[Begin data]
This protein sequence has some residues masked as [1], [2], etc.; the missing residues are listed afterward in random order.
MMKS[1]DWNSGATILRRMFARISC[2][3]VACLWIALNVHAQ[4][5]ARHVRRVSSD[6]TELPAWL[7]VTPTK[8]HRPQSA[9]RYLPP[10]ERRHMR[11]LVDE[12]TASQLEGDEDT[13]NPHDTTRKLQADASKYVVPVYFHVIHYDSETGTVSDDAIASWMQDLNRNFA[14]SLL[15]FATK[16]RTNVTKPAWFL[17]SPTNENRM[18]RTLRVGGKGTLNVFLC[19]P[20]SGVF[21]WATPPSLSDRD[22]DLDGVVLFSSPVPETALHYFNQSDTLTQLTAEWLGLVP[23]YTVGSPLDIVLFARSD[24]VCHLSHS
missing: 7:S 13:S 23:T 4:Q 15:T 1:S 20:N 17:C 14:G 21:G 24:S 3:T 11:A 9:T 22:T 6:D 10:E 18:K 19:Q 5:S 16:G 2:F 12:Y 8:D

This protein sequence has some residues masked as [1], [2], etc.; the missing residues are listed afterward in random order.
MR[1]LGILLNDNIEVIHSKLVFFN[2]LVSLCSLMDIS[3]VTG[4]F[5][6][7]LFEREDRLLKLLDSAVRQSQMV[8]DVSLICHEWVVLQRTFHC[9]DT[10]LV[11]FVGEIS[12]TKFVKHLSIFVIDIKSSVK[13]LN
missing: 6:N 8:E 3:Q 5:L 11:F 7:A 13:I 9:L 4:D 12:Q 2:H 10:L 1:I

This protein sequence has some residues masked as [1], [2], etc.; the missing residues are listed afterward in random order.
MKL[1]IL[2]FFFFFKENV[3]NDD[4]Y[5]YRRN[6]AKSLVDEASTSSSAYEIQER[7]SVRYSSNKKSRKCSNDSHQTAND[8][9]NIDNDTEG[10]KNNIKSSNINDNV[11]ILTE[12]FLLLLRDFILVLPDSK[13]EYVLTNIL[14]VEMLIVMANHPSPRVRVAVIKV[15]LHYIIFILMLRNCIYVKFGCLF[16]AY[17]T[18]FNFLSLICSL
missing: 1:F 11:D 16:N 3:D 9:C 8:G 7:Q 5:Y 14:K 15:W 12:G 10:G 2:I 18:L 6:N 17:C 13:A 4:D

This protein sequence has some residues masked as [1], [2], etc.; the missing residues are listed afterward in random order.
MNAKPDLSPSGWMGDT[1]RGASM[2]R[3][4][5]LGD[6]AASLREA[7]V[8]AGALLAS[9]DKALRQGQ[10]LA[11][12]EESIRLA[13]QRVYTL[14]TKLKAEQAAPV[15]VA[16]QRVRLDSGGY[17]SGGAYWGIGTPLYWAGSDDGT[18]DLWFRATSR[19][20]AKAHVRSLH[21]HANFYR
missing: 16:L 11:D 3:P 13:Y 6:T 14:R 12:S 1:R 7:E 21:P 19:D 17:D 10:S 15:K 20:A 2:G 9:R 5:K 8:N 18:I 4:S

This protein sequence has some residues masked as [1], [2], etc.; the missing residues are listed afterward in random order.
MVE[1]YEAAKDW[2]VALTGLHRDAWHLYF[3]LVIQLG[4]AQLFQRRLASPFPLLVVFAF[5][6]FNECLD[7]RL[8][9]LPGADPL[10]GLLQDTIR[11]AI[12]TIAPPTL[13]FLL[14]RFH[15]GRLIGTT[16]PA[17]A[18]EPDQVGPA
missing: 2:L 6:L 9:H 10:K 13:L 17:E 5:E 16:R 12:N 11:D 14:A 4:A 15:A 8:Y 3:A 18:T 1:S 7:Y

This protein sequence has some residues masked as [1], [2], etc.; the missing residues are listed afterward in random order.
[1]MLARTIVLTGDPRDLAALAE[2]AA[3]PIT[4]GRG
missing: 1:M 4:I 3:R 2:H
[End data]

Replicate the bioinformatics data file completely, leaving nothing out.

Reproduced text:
This protein sequence has some residues masked as [1], [2], etc.; the missing residues are listed afterward in random order.
MMKS[1]DWNSGATILRRMFARISC[2][3]VACLWIALNVHAQ[4][5]ARHVRRVSSD[6]TELPAWL[7]VTPTK[8]HRPQSA[9]RYLPP[10]ERRHMR[11]LVDE[12]TASQLEGDEDT[13]NPHDTTRKLQADASKYVVPVYFHVIHYDSETGTVSDDAIASWMQDLNRNFA[14]SLL[15]FATK[16]RTNVTKPAWFL[17]SPTNENRM[18]RTLRVGGKGTLNVFLC[19]P[20]SGVF[21]WATPPSLSDRD[22]DLDGVVLFSSPVPETALHYFNQSDTLTQLTAEWLGLVP[23]YTVGSPLDIVLFARSD[24]VCHLSHS
missing: 7:S 13:S 23:T 4:Q 15:T 1:S 20:N 17:C 14:G 21:G 24:S 3:T 11:A 9:T 22:T 6:D 10:E 18:K 19:Q 5:S 16:G 2:F 12:Y 8:D

This protein sequence has some residues masked as [1], [2], etc.; the missing residues are listed afterward in random order.
MR[1]LGILLNDNIEVIHSKLVFFN[2]LVSLCSLMDIS[3]VTG[4]F[5][6][7]LFEREDRLLKLLDSAVRQSQMV[8]DVSLICHEWVVLQRTFHC[9]DT[10]LV[11]FVGEIS[12]TKFVKHLSIFVIDIKSSVK[13]LN
missing: 6:N 8:E 3:Q 5:L 11:F 7:A 13:I 9:L 4:D 12:Q 2:H 10:L 1:I

This protein sequence has some residues masked as [1], [2], etc.; the missing residues are listed afterward in random order.
MKL[1]IL[2]FFFFFKENV[3]NDD[4]Y[5]YRRN[6]AKSLVDEASTSSSAYEIQER[7]SVRYSSNKKSRKCSNDSHQTAND[8][9]NIDNDTEG[10]KNNIKSSNINDNV[11]ILTE[12]FLLLLRDFILVLPDSK[13]EYVLTNIL[14]VEMLIVMANHPSPRVRVAVIKV[15]LHYIIFILMLRNCIYVKFGCLF[16]AY[17]T[18]FNFLSLICSL
missing: 1:F 11:D 16:N 3:D 9:C 8:G 7:Q 5:Y 14:K 15:W 12:G 10:G 2:I 18:L 6:N 17:C 13:A 4:D

This protein sequence has some residues masked as [1], [2], etc.; the missing residues are listed afterward in random order.
MNAKPDLSPSGWMGDT[1]RGASM[2]R[3][4][5]LGD[6]AASLREA[7]V[8]AGALLAS[9]DKALRQGQ[10]LA[11][12]EESIRLA[13]QRVYTL[14]TKLKAEQAAPV[15]VA[16]QRVRLDSGGY[17]SGGAYWGIGTPLYWAGSDDGT[18]DLWFRATSR[19][20]AKAHVRSLH[21]HANFYR
missing: 16:L 11:D 3:P 13:Y 6:T 14:R 12:S 1:R 7:E 21:P 19:D 17:D 10:S 15:K 20:A 2:G 9:R 5:K 8:N 18:I 4:S

This protein sequence has some residues masked as [1], [2], etc.; the missing residues are listed afterward in random order.
MVE[1]YEAAKDW[2]VALTGLHRDAWHLYF[3]LVIQLG[4]AQLFQRRLASPFPLLVVFAF[5][6]FNECLD[7]RL[8][9]LPGADPL[10]GLLQDTIR[11]AI[12]TIAPPTL[13]FLL[14]RFH[15]GRLIGTT[16]PA[17]A[18]EPDQVGPA
missing: 2:L 6:L 9:H 10:K 13:L 17:E 5:E 16:R 12:N 11:D 14:A 4:A 15:A 8:Y 3:A 18:T 1:S 7:Y

This protein sequence has some residues masked as [1], [2], etc.; the missing residues are listed afterward in random order.
[1]MLARTIVLTGDPRDLAALAE[2]AA[3]PIT[4]GRG
missing: 1:M 4:I 3:R 2:H